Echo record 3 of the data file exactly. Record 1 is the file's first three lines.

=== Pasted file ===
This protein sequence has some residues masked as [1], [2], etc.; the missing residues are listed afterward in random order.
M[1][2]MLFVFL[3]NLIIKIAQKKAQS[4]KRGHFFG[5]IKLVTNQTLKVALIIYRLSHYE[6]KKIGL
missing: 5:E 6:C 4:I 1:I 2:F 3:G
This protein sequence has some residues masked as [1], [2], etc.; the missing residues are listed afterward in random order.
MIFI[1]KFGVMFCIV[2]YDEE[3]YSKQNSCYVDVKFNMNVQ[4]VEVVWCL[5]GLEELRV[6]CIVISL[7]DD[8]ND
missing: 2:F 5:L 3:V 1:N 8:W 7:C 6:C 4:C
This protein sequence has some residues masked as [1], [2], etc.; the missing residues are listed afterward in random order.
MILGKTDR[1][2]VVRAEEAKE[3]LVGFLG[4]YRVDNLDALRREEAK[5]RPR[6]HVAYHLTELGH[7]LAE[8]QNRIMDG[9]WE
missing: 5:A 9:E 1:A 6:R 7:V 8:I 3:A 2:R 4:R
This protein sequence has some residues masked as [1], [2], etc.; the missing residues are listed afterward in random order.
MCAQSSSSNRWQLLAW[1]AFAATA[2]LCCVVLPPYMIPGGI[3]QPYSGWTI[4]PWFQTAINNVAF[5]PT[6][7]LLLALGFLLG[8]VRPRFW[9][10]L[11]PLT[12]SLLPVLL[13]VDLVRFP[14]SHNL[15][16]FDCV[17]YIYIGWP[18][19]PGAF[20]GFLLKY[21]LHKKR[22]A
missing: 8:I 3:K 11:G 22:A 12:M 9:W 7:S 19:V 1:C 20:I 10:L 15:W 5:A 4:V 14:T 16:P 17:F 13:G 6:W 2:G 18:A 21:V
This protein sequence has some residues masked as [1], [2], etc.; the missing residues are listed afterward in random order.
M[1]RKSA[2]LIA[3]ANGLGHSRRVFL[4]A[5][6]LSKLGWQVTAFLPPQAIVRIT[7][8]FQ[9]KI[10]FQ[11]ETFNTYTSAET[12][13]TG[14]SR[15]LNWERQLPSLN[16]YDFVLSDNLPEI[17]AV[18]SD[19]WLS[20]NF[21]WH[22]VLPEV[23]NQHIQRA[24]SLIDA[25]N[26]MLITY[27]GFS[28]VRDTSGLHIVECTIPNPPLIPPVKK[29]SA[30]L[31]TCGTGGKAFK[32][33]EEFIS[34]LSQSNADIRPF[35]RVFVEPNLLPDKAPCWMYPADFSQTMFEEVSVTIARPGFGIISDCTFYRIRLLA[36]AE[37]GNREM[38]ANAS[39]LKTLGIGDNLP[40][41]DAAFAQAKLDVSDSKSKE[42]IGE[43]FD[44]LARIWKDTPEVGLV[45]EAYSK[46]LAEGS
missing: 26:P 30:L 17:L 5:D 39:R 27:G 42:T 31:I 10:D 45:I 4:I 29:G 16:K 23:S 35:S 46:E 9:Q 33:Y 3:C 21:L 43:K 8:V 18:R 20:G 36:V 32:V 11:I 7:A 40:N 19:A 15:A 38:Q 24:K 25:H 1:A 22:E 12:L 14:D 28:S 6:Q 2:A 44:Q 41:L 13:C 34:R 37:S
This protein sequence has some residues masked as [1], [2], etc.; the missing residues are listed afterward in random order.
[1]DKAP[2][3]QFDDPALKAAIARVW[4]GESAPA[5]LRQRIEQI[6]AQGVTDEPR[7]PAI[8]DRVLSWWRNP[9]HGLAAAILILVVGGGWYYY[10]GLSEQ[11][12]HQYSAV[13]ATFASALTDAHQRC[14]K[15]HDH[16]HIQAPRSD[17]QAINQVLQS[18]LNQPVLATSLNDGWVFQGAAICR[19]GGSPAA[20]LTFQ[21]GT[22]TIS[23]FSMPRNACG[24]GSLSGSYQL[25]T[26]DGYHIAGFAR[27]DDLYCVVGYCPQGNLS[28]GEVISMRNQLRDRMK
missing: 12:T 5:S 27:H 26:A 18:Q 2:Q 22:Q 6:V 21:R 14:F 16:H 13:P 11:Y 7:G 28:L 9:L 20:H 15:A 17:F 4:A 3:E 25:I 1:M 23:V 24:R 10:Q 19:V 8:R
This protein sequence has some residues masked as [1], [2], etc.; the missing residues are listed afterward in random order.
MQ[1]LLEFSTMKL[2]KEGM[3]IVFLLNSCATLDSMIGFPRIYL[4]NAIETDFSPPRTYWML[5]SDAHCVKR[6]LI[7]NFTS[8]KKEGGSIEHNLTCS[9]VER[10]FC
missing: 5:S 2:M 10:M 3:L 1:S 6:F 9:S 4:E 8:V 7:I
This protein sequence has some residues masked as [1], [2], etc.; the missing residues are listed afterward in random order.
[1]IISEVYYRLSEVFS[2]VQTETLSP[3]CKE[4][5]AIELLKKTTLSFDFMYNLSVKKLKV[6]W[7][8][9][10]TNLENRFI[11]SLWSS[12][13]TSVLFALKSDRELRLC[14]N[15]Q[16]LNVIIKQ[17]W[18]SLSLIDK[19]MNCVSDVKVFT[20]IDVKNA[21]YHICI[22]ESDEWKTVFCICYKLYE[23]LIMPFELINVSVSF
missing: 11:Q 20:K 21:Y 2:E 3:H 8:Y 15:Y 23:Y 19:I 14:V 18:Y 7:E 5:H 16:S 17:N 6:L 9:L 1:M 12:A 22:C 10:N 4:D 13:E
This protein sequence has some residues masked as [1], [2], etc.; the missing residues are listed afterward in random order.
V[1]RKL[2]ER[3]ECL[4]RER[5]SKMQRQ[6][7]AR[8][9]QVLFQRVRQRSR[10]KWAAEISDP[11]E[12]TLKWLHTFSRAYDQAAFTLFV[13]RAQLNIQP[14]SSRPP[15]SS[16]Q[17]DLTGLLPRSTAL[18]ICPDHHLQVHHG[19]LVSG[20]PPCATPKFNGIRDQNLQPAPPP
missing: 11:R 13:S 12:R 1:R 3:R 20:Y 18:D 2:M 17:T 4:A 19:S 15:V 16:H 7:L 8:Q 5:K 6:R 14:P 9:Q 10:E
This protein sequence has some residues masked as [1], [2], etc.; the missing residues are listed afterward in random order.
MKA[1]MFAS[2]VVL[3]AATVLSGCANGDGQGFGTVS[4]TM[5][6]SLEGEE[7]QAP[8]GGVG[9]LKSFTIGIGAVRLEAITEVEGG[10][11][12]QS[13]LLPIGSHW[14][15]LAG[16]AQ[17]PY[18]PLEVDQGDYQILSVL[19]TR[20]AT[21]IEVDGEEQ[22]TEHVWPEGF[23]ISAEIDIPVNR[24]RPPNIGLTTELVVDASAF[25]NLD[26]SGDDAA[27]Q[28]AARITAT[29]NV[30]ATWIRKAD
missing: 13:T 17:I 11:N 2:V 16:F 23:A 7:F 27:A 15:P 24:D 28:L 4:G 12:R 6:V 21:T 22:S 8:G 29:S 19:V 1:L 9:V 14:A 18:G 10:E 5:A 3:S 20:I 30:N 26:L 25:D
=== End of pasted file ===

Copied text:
This protein sequence has some residues masked as [1], [2], etc.; the missing residues are listed afterward in random order.
MILGKTDR[1][2]VVRAEEAKE[3]LVGFLG[4]YRVDNLDALRREEAK[5]RPR[6]HVAYHLTELGH[7]LAE[8]QNRIMDG[9]WE
missing: 5:A 9:E 1:A 6:R 7:V 8:I 3:A 2:R 4:R